Quantifying systemic pressure towards injustice

Zenaan Harkness zen at freedbms.net
Mon Jun 12 19:20:15 PDT 2017

(Posted on behalf of an anonymous thoughtful person.)

To paraphrase an associate from some years back:

	Many of today's "justice system" problems are the
	direct consequence of KPI based policing.

	KPI = Key Performance Indicator

Similarly for courts as for police - when the KPIs for an individual
human are used for monetary and career assessment and promotion,
such as "number of parking tickets issued in the past year", then
it is almost axiomatic that increasing KPI quantums shall result.

It is also asserted that increasing KPI quantums for police,
magistrates and judges, does not necessarily correspond to the
common man's conception of "justice".

It is only the supreme elevation of statute law above individual
conscience, free will and common sense that even allows for the
"community" to miss the obvious corruption of justice into the
abhorrent proposition that "the more statute laws are enforced,
the more justice we experience in our community".

In the USA, the "gang of 12" trial by jury (or "grand jury"?) is
enshrined as a (remote/frequent?) possibility of having unjust
statute law declared illegal and or unenforceable.

The situation is different here in Australia, where the State
parliaments claim:

	- sovereignty,
	- the right to pass any law within their state constitutions,
	- the right to change their state constitutions with no
	  involvement by the people (by voting or otherwise)
	- that every law they pass is valid before the courts,
	- and that all power not reserved to the Federal Commonwealth is
	  the balance reserved to the states,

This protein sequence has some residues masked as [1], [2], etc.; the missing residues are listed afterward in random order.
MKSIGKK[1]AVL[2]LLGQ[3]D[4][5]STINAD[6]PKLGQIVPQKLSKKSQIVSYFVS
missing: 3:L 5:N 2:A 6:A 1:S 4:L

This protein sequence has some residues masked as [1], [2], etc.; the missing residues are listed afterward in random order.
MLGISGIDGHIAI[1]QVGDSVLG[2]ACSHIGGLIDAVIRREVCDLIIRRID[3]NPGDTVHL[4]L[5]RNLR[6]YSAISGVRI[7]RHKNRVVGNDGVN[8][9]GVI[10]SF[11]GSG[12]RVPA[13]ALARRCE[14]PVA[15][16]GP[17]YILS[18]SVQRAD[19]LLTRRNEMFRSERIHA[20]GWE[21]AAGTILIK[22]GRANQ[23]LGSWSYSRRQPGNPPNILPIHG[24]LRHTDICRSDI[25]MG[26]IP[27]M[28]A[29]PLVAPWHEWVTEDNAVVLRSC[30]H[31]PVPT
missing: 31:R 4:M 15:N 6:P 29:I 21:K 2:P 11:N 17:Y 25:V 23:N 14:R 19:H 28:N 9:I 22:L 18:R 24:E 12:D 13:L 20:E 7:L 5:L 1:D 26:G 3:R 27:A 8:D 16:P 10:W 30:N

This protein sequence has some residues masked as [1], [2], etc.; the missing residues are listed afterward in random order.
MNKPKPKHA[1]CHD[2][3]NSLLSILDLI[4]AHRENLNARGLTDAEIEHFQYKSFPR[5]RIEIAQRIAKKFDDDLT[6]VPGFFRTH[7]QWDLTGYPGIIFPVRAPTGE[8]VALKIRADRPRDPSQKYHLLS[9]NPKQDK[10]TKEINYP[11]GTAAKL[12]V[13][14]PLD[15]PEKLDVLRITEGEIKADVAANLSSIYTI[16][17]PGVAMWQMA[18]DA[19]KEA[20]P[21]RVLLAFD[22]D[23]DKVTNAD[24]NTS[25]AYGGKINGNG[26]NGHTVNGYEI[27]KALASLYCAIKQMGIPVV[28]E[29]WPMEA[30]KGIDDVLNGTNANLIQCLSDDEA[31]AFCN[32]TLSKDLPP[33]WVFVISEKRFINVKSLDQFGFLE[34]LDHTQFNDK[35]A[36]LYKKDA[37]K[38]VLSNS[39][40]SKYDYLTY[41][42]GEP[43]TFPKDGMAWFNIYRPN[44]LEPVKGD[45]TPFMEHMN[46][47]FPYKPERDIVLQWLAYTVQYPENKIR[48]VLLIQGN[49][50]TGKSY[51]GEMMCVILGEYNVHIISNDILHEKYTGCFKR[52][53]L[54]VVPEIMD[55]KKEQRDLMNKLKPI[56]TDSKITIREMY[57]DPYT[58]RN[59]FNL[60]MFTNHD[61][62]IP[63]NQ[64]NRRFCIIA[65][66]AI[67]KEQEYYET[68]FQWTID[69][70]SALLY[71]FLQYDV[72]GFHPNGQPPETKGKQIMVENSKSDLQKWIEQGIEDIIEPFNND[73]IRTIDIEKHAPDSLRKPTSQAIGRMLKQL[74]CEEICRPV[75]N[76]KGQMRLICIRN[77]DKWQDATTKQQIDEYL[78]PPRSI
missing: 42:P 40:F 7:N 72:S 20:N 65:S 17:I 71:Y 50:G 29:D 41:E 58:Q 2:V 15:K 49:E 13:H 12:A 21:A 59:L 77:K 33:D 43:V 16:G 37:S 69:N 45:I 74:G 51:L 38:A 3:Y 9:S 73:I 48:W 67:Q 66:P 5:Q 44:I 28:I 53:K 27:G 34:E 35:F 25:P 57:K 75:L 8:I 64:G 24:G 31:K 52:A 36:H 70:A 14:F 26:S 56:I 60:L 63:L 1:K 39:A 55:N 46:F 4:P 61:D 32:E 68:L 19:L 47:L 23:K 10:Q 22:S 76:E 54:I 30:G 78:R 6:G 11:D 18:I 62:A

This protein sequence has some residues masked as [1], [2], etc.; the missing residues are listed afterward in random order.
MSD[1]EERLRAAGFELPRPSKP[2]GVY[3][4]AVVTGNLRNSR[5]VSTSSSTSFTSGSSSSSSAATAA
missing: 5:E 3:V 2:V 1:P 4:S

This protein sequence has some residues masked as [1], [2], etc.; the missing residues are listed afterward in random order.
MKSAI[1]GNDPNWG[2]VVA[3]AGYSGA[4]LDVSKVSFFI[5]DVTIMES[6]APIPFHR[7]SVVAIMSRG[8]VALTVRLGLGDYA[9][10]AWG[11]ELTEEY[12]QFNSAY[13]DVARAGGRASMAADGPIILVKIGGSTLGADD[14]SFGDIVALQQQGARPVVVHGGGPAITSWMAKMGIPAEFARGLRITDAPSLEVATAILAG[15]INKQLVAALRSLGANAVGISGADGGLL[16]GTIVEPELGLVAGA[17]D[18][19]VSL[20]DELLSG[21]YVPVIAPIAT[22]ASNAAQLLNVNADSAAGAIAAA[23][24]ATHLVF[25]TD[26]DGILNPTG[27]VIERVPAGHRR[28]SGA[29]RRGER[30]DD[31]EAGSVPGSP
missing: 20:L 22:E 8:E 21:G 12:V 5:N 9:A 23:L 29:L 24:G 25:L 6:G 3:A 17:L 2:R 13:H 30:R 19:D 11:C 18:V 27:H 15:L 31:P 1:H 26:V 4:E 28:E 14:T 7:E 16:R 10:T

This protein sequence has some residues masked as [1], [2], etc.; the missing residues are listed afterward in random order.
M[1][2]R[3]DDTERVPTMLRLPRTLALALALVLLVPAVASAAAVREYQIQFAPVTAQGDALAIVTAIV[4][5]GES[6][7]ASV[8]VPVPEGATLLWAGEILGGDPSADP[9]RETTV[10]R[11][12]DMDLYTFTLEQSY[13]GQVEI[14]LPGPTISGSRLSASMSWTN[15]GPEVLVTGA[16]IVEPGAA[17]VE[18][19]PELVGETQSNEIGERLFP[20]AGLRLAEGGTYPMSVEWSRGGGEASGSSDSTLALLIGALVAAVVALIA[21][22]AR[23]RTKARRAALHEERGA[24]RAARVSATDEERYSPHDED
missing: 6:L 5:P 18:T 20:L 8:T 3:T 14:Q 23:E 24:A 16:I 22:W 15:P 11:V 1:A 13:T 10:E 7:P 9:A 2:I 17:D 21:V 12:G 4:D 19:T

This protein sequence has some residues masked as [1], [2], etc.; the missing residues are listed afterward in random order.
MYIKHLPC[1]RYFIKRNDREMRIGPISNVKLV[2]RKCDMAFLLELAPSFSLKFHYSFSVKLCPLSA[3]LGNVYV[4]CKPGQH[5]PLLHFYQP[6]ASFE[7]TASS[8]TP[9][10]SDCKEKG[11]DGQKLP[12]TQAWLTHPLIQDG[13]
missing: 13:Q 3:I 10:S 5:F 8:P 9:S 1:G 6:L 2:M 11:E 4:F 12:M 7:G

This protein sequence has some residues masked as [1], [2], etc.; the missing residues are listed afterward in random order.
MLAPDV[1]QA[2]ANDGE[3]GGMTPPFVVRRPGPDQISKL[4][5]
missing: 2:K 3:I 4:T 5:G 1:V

thus leaving almost nothing to the lowly humans except for their
right to vote once every 4 years.

Excuses for this despotic corruption of common sense and the
corruption of much of what the common man would call "moral
behaviour" are readily prostrated in the public dialogue, from
everyday conversations between friends to the mainstream media and
more, with the most obvious fallacy being "more enforcement of
statute law equals more justice";

Fallacies of enforcement of statute laws (there are plenty more):

	- More enforcement of all statute law equals more justice.

	- If we don't enforce all the statute law, we'll have chaos.

	- I'm not doing anything wrong, so enforcement of unjust statute
	  law does not effect me.

	- Humans cannot be trusted to exercise conscience and common
	  sense, so we must impose statute law universally and make no
	  exception for individual conscientious objection.

	- When another human consumes a drug I don't know about, they
	  must be punished for their exploration and their personal
	  choices, even though their exploration and choices effect no
	  one else.

	- There might be a few small areas for improvement, but in general
	  society, justice enforcement, and government, are working really
	  well, since we have so many shiny things.


	1) Are there any studies which directly quantify or otherwise
	   analyse (e.g. KPI- based) systemic pressure to injustice?

	2) If not, it ought be obvious to the entitled class that there
	   are enormous accolades currently on offer to any and all who
	   nail this scientifically, e.g. directly correlating KPI based
	   policing with quantifiable unjust actions/ outcomes.

King makers? How about hero makers - heroes of human rights, justice
and common sense.

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